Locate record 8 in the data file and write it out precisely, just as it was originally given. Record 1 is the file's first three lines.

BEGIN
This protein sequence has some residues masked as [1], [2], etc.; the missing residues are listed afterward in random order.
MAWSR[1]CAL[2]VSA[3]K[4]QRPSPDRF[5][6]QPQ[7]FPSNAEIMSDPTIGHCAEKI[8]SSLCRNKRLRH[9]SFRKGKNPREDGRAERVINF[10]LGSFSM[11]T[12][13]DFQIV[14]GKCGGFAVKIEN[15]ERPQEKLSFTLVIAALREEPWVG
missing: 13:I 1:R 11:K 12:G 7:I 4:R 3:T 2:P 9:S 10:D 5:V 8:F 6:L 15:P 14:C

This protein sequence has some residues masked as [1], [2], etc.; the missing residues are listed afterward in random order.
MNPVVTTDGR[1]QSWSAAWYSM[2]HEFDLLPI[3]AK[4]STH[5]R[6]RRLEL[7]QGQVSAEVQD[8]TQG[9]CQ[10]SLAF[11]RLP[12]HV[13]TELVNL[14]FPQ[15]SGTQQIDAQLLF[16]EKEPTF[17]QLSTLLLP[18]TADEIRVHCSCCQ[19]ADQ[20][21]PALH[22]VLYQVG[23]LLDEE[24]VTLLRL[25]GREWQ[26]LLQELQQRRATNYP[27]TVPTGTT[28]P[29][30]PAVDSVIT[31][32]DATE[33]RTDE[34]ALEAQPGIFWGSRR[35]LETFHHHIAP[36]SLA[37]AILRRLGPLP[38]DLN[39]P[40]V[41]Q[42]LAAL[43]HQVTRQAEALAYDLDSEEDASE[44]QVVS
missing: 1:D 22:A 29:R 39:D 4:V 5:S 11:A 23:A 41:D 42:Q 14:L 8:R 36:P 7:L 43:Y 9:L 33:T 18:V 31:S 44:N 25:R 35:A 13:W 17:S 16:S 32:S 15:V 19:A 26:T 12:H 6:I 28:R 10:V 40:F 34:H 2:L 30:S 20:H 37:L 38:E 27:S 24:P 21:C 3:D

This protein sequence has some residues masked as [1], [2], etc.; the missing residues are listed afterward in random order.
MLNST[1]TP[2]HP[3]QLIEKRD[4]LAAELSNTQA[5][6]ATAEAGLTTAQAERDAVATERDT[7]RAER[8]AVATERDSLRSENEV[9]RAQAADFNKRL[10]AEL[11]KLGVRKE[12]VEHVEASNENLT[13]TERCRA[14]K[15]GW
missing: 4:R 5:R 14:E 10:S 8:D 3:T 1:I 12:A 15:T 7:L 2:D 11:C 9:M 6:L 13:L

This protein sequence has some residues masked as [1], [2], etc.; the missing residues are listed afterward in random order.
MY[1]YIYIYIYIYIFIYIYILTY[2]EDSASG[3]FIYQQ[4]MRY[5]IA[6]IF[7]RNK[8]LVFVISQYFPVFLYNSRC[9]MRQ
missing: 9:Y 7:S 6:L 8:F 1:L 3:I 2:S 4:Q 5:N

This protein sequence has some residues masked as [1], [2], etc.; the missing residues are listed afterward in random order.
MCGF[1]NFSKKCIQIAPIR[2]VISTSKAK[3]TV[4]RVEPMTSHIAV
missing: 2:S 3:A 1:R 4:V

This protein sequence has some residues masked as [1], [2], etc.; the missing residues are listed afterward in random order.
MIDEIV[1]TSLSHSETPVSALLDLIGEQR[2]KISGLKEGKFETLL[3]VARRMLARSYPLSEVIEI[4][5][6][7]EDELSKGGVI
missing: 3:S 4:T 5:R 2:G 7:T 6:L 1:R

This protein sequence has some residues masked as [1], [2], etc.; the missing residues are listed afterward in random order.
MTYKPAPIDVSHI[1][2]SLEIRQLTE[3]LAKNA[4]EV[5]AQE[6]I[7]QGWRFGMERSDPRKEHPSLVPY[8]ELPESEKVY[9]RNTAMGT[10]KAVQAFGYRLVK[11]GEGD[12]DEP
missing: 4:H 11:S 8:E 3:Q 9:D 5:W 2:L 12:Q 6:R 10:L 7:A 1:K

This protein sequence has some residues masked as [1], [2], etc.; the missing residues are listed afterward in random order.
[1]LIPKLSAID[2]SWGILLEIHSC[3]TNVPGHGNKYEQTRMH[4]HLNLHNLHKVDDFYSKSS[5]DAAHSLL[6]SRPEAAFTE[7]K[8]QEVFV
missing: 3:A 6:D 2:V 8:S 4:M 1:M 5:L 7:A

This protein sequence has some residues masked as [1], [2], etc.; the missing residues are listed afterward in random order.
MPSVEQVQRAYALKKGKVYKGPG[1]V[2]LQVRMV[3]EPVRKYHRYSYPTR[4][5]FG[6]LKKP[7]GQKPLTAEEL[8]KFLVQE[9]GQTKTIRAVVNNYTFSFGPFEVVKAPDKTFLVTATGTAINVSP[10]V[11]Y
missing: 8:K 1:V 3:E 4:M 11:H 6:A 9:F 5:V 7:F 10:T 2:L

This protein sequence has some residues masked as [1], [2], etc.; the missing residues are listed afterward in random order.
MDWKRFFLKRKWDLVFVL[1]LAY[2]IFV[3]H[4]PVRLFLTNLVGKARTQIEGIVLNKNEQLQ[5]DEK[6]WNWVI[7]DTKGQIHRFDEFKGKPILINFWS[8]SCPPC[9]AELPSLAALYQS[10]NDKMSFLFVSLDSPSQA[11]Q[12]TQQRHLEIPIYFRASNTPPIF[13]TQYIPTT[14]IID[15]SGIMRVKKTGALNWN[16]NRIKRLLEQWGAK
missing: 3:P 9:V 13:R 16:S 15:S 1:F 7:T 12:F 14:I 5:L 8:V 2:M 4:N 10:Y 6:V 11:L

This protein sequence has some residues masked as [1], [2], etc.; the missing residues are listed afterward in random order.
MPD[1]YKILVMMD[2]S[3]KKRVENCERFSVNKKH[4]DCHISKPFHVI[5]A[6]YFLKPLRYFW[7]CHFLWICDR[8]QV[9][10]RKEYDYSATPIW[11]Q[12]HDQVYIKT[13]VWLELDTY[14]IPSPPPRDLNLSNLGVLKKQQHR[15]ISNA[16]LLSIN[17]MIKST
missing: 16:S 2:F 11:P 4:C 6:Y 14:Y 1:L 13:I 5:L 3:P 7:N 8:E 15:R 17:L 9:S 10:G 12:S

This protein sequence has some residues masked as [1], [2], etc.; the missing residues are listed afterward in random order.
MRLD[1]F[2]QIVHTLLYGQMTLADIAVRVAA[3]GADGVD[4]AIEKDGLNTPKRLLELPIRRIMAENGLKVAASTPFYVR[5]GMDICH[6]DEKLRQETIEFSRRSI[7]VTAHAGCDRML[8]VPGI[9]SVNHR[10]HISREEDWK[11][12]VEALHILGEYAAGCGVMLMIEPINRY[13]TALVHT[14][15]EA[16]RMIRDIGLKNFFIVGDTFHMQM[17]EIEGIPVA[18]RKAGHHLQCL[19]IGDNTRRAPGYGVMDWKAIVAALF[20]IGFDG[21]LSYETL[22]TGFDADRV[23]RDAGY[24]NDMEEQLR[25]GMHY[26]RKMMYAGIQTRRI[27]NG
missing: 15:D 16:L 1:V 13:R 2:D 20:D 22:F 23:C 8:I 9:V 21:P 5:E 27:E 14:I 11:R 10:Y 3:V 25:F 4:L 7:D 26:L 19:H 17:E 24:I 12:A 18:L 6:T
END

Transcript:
This protein sequence has some residues masked as [1], [2], etc.; the missing residues are listed afterward in random order.
[1]LIPKLSAID[2]SWGILLEIHSC[3]TNVPGHGNKYEQTRMH[4]HLNLHNLHKVDDFYSKSS[5]DAAHSLL[6]SRPEAAFTE[7]K[8]QEVFV
missing: 3:A 6:D 2:V 8:S 4:M 1:M 5:L 7:A